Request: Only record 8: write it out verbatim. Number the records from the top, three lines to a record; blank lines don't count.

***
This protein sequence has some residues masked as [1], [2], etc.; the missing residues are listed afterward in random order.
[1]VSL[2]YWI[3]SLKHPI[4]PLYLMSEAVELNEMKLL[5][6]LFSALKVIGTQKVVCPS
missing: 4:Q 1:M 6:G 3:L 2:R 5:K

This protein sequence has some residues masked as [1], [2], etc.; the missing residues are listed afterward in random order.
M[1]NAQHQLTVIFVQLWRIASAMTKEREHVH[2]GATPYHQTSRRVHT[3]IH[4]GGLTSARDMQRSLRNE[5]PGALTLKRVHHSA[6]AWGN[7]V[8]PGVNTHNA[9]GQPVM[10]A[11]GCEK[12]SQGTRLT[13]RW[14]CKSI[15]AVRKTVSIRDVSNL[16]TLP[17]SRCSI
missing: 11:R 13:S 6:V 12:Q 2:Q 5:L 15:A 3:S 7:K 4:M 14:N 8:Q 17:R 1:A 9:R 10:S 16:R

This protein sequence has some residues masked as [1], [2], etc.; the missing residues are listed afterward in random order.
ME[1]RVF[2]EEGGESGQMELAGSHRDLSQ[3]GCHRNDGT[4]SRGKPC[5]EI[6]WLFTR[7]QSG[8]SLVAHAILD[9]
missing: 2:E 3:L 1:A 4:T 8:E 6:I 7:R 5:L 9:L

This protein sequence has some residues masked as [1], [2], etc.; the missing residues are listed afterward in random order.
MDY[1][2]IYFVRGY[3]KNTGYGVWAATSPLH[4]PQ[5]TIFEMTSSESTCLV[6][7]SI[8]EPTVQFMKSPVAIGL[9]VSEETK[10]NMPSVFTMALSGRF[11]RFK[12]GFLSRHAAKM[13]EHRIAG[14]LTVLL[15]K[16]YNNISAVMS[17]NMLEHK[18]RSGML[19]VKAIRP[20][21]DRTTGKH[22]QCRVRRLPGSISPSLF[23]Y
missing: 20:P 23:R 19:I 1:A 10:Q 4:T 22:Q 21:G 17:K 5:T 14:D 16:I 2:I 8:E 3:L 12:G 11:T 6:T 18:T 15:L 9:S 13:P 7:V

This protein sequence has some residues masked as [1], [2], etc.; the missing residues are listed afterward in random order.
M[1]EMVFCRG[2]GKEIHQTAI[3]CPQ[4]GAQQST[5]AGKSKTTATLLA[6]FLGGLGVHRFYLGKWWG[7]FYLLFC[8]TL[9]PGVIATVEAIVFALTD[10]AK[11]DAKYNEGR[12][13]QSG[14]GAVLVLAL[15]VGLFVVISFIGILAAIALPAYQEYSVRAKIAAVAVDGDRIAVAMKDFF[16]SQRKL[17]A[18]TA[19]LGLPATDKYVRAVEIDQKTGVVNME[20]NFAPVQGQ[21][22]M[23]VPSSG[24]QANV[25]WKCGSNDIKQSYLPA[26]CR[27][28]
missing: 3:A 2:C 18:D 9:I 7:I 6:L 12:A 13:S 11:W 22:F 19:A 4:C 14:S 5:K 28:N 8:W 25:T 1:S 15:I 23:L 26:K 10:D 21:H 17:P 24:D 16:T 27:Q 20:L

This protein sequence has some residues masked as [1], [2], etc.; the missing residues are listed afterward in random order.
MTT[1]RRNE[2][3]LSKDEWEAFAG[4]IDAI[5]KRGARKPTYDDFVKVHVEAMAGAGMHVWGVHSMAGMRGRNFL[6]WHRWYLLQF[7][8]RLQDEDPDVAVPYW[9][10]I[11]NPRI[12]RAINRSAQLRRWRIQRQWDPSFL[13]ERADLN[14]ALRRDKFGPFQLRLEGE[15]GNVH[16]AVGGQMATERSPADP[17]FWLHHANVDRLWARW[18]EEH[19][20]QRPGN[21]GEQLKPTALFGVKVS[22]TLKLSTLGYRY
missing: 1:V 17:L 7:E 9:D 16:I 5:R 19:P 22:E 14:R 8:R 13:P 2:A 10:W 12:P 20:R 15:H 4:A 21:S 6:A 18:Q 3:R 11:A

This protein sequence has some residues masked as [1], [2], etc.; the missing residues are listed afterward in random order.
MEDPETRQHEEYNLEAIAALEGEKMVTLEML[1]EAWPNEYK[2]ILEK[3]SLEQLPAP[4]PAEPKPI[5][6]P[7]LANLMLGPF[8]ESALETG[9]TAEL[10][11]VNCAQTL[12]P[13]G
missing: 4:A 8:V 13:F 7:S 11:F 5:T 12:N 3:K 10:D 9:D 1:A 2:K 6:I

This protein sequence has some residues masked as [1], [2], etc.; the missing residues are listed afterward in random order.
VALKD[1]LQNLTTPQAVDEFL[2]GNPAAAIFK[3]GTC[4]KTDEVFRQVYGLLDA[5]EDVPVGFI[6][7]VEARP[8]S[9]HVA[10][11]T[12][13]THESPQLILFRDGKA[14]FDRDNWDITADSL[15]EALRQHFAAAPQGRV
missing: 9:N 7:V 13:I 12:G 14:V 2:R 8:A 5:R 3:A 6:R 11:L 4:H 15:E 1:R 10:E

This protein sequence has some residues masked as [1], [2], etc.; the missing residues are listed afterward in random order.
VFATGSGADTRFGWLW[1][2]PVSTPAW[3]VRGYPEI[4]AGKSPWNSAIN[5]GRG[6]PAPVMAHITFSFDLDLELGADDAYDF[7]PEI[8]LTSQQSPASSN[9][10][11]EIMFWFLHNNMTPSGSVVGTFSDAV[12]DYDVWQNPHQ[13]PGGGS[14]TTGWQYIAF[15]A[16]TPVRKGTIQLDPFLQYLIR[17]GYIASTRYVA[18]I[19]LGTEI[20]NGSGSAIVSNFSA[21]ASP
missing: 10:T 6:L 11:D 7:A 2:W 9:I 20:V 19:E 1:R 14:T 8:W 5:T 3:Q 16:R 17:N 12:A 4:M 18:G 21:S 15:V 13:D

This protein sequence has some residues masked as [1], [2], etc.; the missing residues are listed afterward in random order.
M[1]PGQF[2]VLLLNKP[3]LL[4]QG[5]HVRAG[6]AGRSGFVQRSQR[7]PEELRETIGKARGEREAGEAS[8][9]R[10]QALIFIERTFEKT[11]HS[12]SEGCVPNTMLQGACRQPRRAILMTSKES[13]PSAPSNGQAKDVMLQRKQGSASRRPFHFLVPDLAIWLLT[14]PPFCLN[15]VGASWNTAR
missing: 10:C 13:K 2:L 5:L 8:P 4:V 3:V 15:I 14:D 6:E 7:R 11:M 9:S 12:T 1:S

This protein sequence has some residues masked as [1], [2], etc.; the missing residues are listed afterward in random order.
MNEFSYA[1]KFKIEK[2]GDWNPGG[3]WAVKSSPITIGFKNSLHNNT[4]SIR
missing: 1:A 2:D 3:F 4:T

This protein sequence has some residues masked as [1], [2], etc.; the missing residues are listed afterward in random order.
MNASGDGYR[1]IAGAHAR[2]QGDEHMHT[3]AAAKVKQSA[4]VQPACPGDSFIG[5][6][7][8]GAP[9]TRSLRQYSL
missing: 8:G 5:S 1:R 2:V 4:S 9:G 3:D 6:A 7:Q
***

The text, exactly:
This protein sequence has some residues masked as [1], [2], etc.; the missing residues are listed afterward in random order.
VALKD[1]LQNLTTPQAVDEFL[2]GNPAAAIFK[3]GTC[4]KTDEVFRQVYGLLDA[5]EDVPVGFI[6][7]VEARP[8]S[9]HVA[10][11]T[12][13]THESPQLILFRDGKA[14]FDRDNWDITADSL[15]EALRQHFAAAPQGRV
missing: 9:N 7:V 13:I 12:G 14:V 2:R 8:A 5:R 3:A 6:R 11:L 4:H 15:E 1:R 10:E